|dc.description.abstract||This study examined the new company failure rates of New Zealand's three main urban centres (Auckland, Wellington and Christchurch). The populations of newly registered companies within the three main urban areas in 1987 were used and consisted of 5413 companies in Auckland, 2219 companies in Wellington and 1235 companies in Christchurch. To allow for greater validity two measures of failure were used. These measures differ in their concentration and were discontinuance for any reason and liquidation.
The Auckland, Wellington and Christchurch company populations were treated as a representative sample of New Zealand companies, and a national new company failure rate was calculated. Along with the national company failure rate, regional company failure rates were calculated and compared using survival analysis techniques. The log-rank, Breslow and Tarone-Ware tests for equality were computed providing evidence of small levels of variation in new company failure rates between the three urban areas. Based on the measure discontinuance for any reason, Auckland registered companies had the best survival chances, Wellington registered companies had the second best survival chances and Christchurch registered companies had the worst survival chances. Based on the measure liquidation, however, Christchurch registered companies had the best survival chances, Wellington registered companies had the second best survival chances and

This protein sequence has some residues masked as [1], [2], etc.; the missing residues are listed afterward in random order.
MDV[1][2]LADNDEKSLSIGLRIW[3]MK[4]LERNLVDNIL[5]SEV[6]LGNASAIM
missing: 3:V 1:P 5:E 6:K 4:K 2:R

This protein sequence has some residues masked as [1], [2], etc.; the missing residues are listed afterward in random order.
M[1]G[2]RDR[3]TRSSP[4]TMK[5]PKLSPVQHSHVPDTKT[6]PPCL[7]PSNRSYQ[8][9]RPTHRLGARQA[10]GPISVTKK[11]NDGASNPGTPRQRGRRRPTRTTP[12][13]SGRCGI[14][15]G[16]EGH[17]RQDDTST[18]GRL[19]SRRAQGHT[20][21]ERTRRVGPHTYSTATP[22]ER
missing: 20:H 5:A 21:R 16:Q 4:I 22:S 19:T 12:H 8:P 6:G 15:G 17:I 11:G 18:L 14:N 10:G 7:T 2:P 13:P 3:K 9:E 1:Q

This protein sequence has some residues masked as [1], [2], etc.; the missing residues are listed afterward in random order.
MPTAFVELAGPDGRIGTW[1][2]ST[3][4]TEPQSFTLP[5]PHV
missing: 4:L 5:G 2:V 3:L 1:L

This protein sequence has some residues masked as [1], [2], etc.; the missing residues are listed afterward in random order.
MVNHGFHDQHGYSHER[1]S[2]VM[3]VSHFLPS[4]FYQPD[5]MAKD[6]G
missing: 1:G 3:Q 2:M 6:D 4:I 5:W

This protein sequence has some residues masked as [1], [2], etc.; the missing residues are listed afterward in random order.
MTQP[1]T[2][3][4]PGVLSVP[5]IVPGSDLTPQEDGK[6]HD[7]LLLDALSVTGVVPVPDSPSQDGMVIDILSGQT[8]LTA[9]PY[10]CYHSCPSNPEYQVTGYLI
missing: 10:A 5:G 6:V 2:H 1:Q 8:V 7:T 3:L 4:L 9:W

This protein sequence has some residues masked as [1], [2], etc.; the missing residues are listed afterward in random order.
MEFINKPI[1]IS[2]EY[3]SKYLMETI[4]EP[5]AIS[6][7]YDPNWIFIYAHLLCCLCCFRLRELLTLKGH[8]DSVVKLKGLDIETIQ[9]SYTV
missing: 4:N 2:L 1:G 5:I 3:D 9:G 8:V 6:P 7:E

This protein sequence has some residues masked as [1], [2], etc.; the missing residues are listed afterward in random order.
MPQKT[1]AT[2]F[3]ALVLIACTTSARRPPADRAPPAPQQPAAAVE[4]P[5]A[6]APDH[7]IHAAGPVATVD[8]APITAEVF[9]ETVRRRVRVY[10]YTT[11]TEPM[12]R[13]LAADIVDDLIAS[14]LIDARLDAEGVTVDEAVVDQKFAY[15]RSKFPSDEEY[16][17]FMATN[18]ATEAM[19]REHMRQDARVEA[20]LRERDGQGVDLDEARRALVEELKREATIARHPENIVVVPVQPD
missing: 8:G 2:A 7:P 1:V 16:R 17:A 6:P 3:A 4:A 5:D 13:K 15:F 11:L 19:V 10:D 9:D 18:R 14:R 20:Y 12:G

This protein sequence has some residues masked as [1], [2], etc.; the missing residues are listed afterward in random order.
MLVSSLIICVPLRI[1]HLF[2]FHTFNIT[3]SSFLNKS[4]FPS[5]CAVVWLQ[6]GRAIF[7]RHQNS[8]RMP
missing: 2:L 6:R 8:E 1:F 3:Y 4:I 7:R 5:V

Auckland registered companies had the worst survival chances.
The Cox regression model with time-varying covariates was used to measure the explanatory power of the five independent variables (Consumer Price Index, unemployment, average weekly wage, average house price and population). From this a final model was constructed consisting of three variables that effect regional variation in new company failure rates (unemployment, Consumer Price Index and average house price).
The findings of this study confirm previous concerns relating to the deficiency of database management by the Ministry of Commerce Companies Office. It was recommended that the procedure used in this study be replicated periodically and the results presented in the form of a regional risk index. Other limitations of this study are discussed along with the identification of directions for further research.||en